Tango is not only a fascinating dance but also a fascinating philosophy, culture and lifestyle. The search of tango is the search of connection, love, unity, beauty, harmony and humanity, i.e., an idealism that is not consistent with the dehumanizing reality of the modern world. The world divides us as individuals, but tango unites us as a community and people. In tango we are not individualists, feminists, nationalists, liberals, conservatives, Democrats, Republicans, etc., but interconnected and interdependent members of the human family. Tango calls us to tear down the walls, to build bridges, and to regain humanity through connection, cooperation, reconciliation and compromise. It is a dance that teaches the world to love.

March 18, 2017

Dancing around the Man

Tango masters Alberto Pas and Valorie Hart first discussed this important concept in 1998: the man dances around the floor and the woman dances around the man. But many students today still don't know what that means. Simply put, it means in his responsibility to follow traffic the man often needs to step a little bit away from the woman and it is the woman's job to stay close to him.

Many women think that they dance close enough to the man but in fact they do not. Novice women unaccustomed to close embrace often lean back to keep a distance from the man. They prop with their arms against the man to create a gap. Their steps are too big, which take them away from the man. Some deliberately step away from the man in order to increase movement space or remain independent. Many never learned to dance in close embrace and don't know how to dance around the man in a compact way.

Tango is an intimate dance. To truly enjoy tango the woman needs to dance really close to the man. Close does not mean within an arm's length. In tango, close means integrating into his body and being one with him. The man dancing around the floor needs to keep up with traffic. The woman dancing around the man must stay close to him and not step away from him.

To do that the woman needs to dissociate her lower body, i.e., to swivel her hips and let her lower body face a different direction in order to dance around him without breaking the embrace. (See Dissociation and Gear Effect.) She must keep her torso connected to the man while dancing around him in a dissociated or twisted body posture. A woman who cannot dissociate her lower body often turns her whole body instead, causing the rupture of the embrace and incoherence of the movement. That is why dancing with a novice woman often is uncomfortable.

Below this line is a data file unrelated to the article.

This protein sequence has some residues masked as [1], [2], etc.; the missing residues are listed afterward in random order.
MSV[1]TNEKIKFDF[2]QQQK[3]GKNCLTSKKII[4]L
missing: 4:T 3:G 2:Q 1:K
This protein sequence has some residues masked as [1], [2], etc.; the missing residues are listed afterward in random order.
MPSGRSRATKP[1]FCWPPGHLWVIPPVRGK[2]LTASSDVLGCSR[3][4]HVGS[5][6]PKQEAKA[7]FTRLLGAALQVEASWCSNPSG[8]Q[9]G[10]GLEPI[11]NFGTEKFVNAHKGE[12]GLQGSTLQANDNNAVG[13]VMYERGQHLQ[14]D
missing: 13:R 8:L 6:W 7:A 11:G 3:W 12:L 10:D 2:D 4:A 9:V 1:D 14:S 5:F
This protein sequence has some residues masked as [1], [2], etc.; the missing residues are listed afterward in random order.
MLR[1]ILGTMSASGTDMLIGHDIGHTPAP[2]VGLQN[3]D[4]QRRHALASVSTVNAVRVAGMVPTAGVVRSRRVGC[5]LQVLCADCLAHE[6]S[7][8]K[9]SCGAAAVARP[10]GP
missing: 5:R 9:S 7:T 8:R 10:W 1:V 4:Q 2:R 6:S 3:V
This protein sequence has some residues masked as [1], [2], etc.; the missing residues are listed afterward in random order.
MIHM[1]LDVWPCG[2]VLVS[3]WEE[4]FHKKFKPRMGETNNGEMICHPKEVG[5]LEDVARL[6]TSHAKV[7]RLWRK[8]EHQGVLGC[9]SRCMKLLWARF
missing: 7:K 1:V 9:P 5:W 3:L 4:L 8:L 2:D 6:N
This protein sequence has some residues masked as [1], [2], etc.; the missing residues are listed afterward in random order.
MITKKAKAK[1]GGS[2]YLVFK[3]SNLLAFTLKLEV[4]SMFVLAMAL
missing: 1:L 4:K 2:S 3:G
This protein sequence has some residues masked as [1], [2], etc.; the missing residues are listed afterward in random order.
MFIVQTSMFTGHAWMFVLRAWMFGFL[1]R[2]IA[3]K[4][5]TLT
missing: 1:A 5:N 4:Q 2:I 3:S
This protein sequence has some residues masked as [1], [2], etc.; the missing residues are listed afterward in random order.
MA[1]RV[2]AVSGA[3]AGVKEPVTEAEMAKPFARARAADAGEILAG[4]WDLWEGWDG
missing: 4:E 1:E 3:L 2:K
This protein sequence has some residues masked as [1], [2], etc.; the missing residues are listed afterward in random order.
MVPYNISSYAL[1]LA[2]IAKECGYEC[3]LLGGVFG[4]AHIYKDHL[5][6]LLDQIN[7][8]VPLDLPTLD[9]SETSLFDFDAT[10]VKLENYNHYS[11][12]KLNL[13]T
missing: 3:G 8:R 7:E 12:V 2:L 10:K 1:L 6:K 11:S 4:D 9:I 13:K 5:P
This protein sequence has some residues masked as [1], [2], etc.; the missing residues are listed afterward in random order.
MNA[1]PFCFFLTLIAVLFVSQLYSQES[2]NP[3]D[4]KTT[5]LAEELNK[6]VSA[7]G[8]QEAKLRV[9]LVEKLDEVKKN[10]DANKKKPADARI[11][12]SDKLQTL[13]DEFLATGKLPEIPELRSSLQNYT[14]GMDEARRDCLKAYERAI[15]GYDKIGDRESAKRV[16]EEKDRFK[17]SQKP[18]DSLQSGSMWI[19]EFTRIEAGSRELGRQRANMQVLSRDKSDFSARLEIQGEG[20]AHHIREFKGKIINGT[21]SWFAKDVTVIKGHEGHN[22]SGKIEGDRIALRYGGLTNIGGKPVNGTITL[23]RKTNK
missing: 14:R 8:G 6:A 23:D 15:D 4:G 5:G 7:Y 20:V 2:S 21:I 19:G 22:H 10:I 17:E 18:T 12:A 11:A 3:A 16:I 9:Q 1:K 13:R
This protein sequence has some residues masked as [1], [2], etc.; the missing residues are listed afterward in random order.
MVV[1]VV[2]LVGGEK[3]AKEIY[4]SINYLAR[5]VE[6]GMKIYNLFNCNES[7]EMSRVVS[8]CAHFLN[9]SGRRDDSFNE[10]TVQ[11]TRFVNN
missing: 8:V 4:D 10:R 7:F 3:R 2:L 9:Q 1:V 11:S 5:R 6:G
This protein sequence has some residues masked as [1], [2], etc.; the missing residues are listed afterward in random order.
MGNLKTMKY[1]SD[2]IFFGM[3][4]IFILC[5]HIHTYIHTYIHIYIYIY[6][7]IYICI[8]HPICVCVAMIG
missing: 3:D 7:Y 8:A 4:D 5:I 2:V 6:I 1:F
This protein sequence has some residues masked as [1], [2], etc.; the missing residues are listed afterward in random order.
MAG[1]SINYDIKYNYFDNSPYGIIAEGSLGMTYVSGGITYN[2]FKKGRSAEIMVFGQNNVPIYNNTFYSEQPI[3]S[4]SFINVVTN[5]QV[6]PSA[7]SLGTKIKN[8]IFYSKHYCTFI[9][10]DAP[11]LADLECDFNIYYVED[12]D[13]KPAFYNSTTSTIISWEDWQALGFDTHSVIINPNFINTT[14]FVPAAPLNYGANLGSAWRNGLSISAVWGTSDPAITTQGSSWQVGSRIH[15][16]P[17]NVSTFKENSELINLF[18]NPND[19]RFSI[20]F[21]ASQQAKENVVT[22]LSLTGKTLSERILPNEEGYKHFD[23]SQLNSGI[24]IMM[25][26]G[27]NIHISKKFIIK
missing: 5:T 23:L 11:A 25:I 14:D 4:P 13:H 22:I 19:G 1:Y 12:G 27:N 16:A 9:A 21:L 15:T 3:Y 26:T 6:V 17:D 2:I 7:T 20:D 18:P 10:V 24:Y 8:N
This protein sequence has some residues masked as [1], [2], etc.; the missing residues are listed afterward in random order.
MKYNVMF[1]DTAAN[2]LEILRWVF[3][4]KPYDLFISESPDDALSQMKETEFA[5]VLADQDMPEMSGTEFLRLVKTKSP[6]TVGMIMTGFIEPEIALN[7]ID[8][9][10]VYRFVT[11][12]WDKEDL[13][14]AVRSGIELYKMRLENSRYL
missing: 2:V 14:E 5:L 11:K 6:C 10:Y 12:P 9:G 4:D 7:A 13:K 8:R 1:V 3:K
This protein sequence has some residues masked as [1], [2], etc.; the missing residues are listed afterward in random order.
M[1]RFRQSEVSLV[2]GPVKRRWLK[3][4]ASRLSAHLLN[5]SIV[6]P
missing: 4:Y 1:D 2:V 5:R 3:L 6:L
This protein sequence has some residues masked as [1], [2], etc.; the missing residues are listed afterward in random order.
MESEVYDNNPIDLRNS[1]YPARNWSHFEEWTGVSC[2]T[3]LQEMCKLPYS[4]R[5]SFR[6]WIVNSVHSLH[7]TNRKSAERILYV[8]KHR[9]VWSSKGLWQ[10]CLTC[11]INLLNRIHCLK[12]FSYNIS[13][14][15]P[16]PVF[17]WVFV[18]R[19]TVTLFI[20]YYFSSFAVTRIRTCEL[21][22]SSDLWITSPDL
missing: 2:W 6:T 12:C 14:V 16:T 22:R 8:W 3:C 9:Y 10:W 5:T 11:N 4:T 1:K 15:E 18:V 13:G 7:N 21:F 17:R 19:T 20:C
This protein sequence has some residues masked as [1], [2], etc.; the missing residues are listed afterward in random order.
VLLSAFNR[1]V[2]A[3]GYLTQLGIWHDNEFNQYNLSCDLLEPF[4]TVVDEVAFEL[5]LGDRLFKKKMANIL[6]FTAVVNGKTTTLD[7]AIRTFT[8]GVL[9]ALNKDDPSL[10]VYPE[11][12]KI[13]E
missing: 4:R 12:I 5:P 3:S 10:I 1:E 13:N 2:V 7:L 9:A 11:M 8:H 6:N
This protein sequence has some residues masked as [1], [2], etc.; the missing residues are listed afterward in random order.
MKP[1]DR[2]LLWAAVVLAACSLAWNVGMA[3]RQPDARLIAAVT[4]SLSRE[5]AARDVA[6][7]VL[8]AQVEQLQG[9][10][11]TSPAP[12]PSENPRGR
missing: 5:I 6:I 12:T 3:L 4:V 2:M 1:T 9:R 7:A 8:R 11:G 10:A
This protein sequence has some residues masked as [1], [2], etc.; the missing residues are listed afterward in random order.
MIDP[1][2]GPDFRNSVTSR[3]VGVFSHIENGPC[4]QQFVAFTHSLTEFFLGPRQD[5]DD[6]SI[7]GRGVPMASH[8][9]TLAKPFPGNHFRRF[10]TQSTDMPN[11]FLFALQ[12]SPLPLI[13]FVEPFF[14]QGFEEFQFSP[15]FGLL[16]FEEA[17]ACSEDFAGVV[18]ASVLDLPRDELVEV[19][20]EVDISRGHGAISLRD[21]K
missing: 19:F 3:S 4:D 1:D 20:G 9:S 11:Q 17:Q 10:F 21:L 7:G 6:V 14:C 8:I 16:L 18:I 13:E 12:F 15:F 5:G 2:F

Dancing around the man also involves molinete, a figure in which the woman dances around the man who serves as the anchor for her rotation. Their torsos are connected and the woman only swivels her hips side to side in order to make four steps, a front step, a side step, a back step, a side step, in a circular motion around the man. Every tanguera knows the figure but executing it coherently so it feels musical, smooth and comfortable is not easy. In fact, most women cannot do molinete well because of the lack of training in dissociation. 

Where she places her foot is also important. A common problem is that she steps away from him to prevent her thigh from touching his thigh. But touching is what she should do to make her movement compact. The woman must overcome her fear and not be afraid of touching his thigh when she walks on his side or rotates around him. However, she needs to imagine a circle around him with a radius of one foot from his foot and always place her foot on that imaginary circle when dancing around him because while stepping too far apart from him will cause separation, stepping too close to his foot will cause her to lose the leaning position when the turn is completed.

In short, four things are critically important in regard to dancing around the man: First, establishing the concept of integrating into his body and being one with him. Second, maintaining a good embrace in a slightly leaning position to secure the connection and mutual sport. Third, spending a lot of time to practice dissociation, especially in the molinete sequence, until you are versed in swiveling the hips while maintaining the torso connection with the man. Finally, being careful about the details, including how to dance around him and where to place your foot so the two of you may always remain connected in the dance. For a woman, learning tango is not mainly learning steps but learning to be one with the man. Tango is an intimate dance. How you dance it could make a big difference.

No comments:

Post a Comment